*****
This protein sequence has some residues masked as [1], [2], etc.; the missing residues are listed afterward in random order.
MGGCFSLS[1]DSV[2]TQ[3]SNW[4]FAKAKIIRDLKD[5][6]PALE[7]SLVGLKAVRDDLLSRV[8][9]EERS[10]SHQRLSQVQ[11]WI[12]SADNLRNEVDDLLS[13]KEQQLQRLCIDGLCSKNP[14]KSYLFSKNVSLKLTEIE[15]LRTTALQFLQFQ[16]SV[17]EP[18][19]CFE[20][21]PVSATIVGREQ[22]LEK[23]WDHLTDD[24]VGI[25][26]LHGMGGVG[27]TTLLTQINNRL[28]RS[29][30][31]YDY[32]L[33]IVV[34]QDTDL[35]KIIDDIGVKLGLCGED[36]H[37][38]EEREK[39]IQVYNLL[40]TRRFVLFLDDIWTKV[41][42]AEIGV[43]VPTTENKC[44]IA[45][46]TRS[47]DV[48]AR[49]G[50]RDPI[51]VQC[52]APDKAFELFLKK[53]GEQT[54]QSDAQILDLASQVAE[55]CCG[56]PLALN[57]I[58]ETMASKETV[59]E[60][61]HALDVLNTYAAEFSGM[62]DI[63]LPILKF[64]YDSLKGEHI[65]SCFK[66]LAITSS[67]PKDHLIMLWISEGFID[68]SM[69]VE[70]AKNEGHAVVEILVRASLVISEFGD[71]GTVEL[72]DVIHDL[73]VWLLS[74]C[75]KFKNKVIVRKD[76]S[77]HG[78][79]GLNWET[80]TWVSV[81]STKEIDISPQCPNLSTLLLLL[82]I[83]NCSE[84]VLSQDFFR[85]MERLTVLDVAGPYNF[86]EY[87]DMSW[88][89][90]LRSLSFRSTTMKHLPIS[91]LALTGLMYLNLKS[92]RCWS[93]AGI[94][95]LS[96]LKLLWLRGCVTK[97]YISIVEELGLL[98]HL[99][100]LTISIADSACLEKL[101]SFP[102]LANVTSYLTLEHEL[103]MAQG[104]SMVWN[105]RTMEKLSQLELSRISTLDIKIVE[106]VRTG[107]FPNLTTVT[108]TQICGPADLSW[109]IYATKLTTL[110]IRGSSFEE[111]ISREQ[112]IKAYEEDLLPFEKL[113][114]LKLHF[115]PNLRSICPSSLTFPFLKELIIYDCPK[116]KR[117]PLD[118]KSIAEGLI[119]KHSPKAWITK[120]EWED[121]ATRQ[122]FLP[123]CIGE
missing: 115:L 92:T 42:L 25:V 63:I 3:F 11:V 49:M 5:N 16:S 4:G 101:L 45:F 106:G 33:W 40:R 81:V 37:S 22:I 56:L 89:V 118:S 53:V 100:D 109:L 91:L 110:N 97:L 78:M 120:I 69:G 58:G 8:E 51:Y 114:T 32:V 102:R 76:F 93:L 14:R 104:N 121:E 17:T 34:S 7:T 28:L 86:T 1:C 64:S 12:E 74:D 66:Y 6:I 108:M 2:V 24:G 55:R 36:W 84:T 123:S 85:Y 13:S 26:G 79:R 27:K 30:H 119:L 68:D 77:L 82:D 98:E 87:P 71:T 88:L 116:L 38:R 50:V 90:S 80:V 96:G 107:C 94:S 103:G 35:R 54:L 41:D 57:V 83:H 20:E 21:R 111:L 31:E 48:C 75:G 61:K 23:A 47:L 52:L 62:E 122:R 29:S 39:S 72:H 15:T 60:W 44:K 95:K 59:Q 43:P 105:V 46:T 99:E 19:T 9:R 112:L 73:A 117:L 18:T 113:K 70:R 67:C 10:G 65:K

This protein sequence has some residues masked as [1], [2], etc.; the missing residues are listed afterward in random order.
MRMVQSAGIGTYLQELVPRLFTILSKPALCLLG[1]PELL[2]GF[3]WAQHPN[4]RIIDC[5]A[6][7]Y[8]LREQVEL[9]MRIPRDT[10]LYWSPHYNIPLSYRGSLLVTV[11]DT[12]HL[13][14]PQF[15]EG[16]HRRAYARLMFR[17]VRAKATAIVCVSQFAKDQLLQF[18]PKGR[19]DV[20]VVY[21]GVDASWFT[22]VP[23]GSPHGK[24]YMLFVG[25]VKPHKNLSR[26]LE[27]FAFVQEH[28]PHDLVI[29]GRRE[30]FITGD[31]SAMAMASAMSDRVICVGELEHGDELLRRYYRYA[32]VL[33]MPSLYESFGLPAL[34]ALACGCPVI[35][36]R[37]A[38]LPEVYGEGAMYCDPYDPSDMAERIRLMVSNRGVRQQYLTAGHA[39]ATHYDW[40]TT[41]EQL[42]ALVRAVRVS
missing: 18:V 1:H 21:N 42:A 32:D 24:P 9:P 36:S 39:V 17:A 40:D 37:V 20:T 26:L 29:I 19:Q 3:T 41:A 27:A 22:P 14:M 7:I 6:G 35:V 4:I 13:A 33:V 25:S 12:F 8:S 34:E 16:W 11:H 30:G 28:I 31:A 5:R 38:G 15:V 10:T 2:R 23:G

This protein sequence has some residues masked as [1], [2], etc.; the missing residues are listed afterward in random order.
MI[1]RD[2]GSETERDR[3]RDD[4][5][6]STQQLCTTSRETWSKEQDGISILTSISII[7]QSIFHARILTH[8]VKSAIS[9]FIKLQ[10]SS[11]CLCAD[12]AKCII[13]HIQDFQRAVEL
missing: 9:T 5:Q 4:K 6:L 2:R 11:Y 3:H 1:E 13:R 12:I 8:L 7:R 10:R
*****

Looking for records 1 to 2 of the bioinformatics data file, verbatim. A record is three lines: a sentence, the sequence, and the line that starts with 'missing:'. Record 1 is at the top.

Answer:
This protein sequence has some residues masked as [1], [2], etc.; the missing residues are listed afterward in random order.
MGGCFSLS[1]DSV[2]TQ[3]SNW[4]FAKAKIIRDLKD[5][6]PALE[7]SLVGLKAVRDDLLSRV[8][9]EERS[10]SHQRLSQVQ[11]WI[12]SADNLRNEVDDLLS[13]KEQQLQRLCIDGLCSKNP[14]KSYLFSKNVSLKLTEIE[15]LRTTALQFLQFQ[16]SV[17]EP[18][19]CFE[20][21]PVSATIVGREQ[22]LEK[23]WDHLTDD[24]VGI[25][26]LHGMGGVG[27]TTLLTQINNRL[28]RS[29][30][31]YDY[32]L[33]IVV[34]QDTDL[35]KIIDDIGVKLGLCGED[36]H[37][38]EEREK[39]IQVYNLL[40]TRRFVLFLDDIWTKV[41][42]AEIGV[43]VPTTENKC[44]IA[45][46]TRS[47]DV[48]AR[49]G[50]RDPI[51]VQC[52]APDKAFELFLKK[53]GEQT[54]QSDAQILDLASQVAE[55]CCG[56]PLALN[57]I[58]ETMASKETV[59]E[60][61]HALDVLNTYAAEFSGM[62]DI[63]LPILKF[64]YDSLKGEHI[65]SCFK[66]LAITSS[67]PKDHLIMLWISEGFID[68]SM[69]VE[70]AKNEGHAVVEILVRASLVISEFGD[71]GTVEL[72]DVIHDL[73]VWLLS[74]C[75]KFKNKVIVRKD[76]S[77]HG[78][79]GLNWET[80]TWVSV[81]STKEIDISPQCPNLSTLLLLL[82]I[83]NCSE[84]VLSQDFFR[85]MERLTVLDVAGPYNF[86]EY[87]DMSW[88][89][90]LRSLSFRSTTMKHLPIS[91]LALTGLMYLNLKS[92]RCWS[93]AGI[94][95]LS[96]LKLLWLRGCVTK[97]YISIVEELGLL[98]HL[99][100]LTISIADSACLEKL[101]SFP[102]LANVTSYLTLEHEL[103]MAQG[104]SMVWN[105]RTMEKLSQLELSRISTLDIKIVE[106]VRTG[107]FPNLTTVT[108]TQICGPADLSW[109]IYATKLTTL[110]IRGSSFEE[111]ISREQ[112]IKAYEEDLLPFEKL[113][114]LKLHF[115]PNLRSICPSSLTFPFLKELIIYDCPK[116]KR[117]PLD[118]KSIAEGLI[119]KHSPKAWITK[120]EWED[121]ATRQ[122]FLP[123]CIGE
missing: 115:L 92:T 42:L 25:V 63:I 3:F 11:V 49:M 5:N 16:S 4:G 101:L 45:F 106:G 33:W 40:R 81:V 37:S 22:I 56:L 89:V 118:S 53:V 100:D 109:L 91:L 110:N 97:L 78:M 120:I 69:G 58:G 8:E 51:Y 114:T 32:V 102:R 76:F 93:L 14:R 104:N 121:E 17:T 34:S 7:T 28:L 86:T 1:C 64:S 12:E 74:D 66:Y 6:I 108:M 2:V 24:G 55:R 36:W 84:T 123:S 85:Y 13:S 26:G 79:R 27:K 30:H 119:L 68:D 77:L 82:D 98:E 87:P 71:T 88:L 116:L 38:R 50:V 90:S 80:V 96:G 107:C 94:S 103:G 35:R 54:L 41:D 57:V 83:H 20:E 21:R 111:L 31:E 48:C 75:G 61:K 23:A 47:L 52:L 62:E 122:R 29:S 39:S 72:H 15:T 60:W 44:K 95:K 59:Q 43:P 105:V 46:T 99:E 19:T 9:R 112:L 73:A 117:L 18:T 113:K 70:R 67:C 10:G 65:K

This protein sequence has some residues masked as [1], [2], etc.; the missing residues are listed afterward in random order.
MRMVQSAGIGTYLQELVPRLFTILSKPALCLLG[1]PELL[2]GF[3]WAQHPN[4]RIIDC[5]A[6][7]Y[8]LREQVEL[9]MRIPRDT[10]LYWSPHYNIPLSYRGSLLVTV[11]DT[12]HL[13][14]PQF[15]EG[16]HRRAYARLMFR[17]VRAKATAIVCVSQFAKDQLLQF[18]PKGR[19]DV[20]VVY[21]GVDASWFT[22]VP[23]GSPHGK[24]YMLFVG[25]VKPHKNLSR[26]LE[27]FAFVQEH[28]PHDLVI[29]GRRE[30]FITGD[31]SAMAMASAMSDRVICVGELEHGDELLRRYYRYA[32]VL[33]MPSLYESFGLPAL[34]ALACGCPVI[35][36]R[37]A[38]LPEVYGEGAMYCDPYDPSDMAERIRLMVSNRGVRQQYLTAGHA[39]ATHYDW[40]TT[41]EQL[42]ALVRAVRVS
missing: 18:V 1:H 21:N 42:A 32:D 24:P 9:P 36:S 39:V 17:A 40:D 37:V 20:T 26:L 29:I 19:Q 3:T 41:A 27:A 22:P 14:M 7:I 6:G 35:V 4:I 13:A 33:V 25:S 12:F 8:S 34:E 16:W 11:H 30:G 28:I 31:A 5:R 38:G 15:V 10:T 2:R 23:G